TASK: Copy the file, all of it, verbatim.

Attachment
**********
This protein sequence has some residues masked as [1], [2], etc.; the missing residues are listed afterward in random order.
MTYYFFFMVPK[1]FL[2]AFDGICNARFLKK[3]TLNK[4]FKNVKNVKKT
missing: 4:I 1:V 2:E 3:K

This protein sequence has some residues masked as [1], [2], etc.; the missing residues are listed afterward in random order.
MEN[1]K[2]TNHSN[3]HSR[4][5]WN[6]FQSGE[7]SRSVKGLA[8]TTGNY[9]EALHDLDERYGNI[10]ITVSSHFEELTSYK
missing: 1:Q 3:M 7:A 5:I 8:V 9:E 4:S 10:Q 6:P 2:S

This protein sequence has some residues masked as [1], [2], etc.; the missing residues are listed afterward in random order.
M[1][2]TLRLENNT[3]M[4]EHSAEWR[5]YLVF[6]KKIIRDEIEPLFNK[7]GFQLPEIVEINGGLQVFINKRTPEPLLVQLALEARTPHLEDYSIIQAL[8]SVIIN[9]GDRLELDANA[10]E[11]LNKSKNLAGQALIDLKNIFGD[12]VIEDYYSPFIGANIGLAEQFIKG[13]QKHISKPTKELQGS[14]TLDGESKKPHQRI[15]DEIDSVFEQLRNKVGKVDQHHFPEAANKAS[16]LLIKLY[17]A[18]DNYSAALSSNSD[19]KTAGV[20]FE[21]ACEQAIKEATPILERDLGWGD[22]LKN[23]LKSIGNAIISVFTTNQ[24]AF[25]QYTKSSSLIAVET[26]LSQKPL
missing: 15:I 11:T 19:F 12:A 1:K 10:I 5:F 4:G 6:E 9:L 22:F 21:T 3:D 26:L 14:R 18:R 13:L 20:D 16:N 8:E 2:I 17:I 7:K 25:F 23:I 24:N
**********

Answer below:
This protein sequence has some residues masked as [1], [2], etc.; the missing residues are listed afterward in random order.
MTYYFFFMVPK[1]FL[2]AFDGICNARFLKK[3]TLNK[4]FKNVKNVKKT
missing: 4:I 1:V 2:E 3:K

This protein sequence has some residues masked as [1], [2], etc.; the missing residues are listed afterward in random order.
MEN[1]K[2]TNHSN[3]HSR[4][5]WN[6]FQSGE[7]SRSVKGLA[8]TTGNY[9]EALHDLDERYGNI[10]ITVSSHFEELTSYK
missing: 1:Q 3:M 7:A 5:I 8:V 9:E 4:S 10:Q 6:P 2:S

This protein sequence has some residues masked as [1], [2], etc.; the missing residues are listed afterward in random order.
M[1][2]TLRLENNT[3]M[4]EHSAEWR[5]YLVF[6]KKIIRDEIEPLFNK[7]GFQLPEIVEINGGLQVFINKRTPEPLLVQLALEARTPHLEDYSIIQAL[8]SVIIN[9]GDRLELDANA[10]E[11]LNKSKNLAGQALIDLKNIFGD[12]VIEDYYSPFIGANIGLAEQFIKG[13]QKHISKPTKELQGS[14]TLDGESKKPHQRI[15]DEIDSVFEQLRNKVGKVDQHHFPEAANKAS[16]LLIKLY[17]A[18]DNYSAALSSNSD[19]KTAGV[20]FE[21]ACEQAIKEATPILERDLGWGD[22]LKN[23]LKSIGNAIISVFTTNQ[24]AF[25]QYTKSSSLIAVET[26]LSQKPL
missing: 15:I 11:T 19:F 12:A 1:K 10:I 5:F 4:G 6:E 9:L 22:F 21:T 3:D 26:L 14:R 18:R 13:L 20:D 16:N 8:E 2:I 17:I 7:K 25:F 23:I 24:N